Oil Cuts, Gaza Conflict Hit Mideast Growth, IMF Warns

The region faces multiple challenges as it recovers from the pandemic and geopolitical tensions

by Victor Adetimilehin

The Middle East and North Africa (MENA) region is expected to see slower economic growth in 2024 due to oil production cuts and the escalating conflict in Gaza, the International Monetary Fund (IMF) said on Sunday.

The IMF’s latest regional economic report projects that the MENA region’s GDP growth will decline to 2.9% this year, down from 3.2% in 2023. This is lower than the global average of 3.5% and the emerging market average of 4.1%.

The IMF attributed the downward revision to two main factors: the extension of the OPEC+ agreement to reduce oil output until April 2024, which affects the oil-exporting countries in the region; and the worsening humanitarian and economic situation in Gaza, which has been under Israeli blockade since 2007 and has faced repeated Israeli attacks since May 2024.

The IMF’s managing director, Kristalina Georgieva, told the Arab Fiscal Forum in Dubai that the oil cuts were necessary to stabilize the global oil market, but they also posed a challenge for the oil-dependent economies in the region.

She urged the oil exporters to diversify their sources of income and invest in renewable energy, digitalization, and human capital. She also called for more regional cooperation and integration to boost trade and investment.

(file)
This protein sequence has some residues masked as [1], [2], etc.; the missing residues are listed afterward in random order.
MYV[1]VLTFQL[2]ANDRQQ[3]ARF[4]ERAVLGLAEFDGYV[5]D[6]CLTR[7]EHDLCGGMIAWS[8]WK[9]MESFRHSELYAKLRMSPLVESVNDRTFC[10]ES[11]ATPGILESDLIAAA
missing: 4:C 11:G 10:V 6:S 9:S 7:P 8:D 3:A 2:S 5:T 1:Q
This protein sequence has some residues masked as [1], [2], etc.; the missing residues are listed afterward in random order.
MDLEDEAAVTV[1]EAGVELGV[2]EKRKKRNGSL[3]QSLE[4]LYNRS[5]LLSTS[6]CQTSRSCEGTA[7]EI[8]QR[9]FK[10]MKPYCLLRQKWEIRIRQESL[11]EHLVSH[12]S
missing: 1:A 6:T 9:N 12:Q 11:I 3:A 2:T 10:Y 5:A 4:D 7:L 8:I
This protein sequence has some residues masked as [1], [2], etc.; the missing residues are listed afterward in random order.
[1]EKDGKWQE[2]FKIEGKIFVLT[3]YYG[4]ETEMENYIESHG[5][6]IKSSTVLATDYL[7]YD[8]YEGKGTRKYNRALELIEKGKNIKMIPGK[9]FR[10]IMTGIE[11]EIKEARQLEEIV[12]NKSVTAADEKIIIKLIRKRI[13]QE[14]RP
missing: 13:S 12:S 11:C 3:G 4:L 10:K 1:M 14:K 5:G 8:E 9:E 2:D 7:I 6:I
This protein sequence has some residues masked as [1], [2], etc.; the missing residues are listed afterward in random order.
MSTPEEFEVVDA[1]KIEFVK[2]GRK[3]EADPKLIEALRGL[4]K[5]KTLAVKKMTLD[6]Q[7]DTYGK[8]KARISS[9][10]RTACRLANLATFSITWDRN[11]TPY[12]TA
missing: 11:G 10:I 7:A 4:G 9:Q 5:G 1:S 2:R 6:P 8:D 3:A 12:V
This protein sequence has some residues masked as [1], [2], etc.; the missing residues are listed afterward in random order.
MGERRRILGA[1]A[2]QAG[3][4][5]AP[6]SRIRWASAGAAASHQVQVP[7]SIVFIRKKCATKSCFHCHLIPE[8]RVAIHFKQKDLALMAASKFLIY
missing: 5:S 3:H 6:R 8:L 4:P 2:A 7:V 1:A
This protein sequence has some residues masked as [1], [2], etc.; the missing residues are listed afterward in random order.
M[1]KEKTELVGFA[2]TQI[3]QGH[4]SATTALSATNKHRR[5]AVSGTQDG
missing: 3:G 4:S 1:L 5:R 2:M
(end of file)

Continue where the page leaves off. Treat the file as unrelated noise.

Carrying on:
“The region has a tremendous opportunity to leapfrog into the new economy of the 21st century,” she said.

Georgieva also expressed concern about the impact of the Gaza conflict on the neighboring countries, especially Egypt and Jordan, which have seen a drop in tourism revenues and an increase in refugee inflows.

She said that, once the parties reach a lasting ceasefire, the IMF would provide the affected countries with financial and technical assistance and support the reconstruction efforts in Gaza.

She stressed the need for a political solution to the Israeli-Palestinian conflict, which she said was “a source of instability and suffering for the people of the region and the world.”

The IMF report also highlighted the uneven and fragile recovery of the region from the COVID-19 pandemic, which caused a sharp contraction of 3.4% in 2020.

The report said the region’s growth prospects depended on the speed and effectiveness of the vaccination campaigns, the fiscal and monetary policies, and the structural reforms.

It warned that the region faced several risks, such as new variants of the virus, social unrest, geopolitical tensions, and environmental shocks.

The report recommended that the countries in the region maintain an accommodative fiscal stance to support the recovery while ensuring debt sustainability and transparency.

It also advised them to enhance their social protection systems, improve their business environments, and foster inclusive and green growth.

The report said the region had the potential to achieve a more prosperous and resilient future if it addressed its long-standing challenges and seized the emerging opportunities.

“The region can build back better, stronger, and fairer,” it concluded.

Source: Reuters

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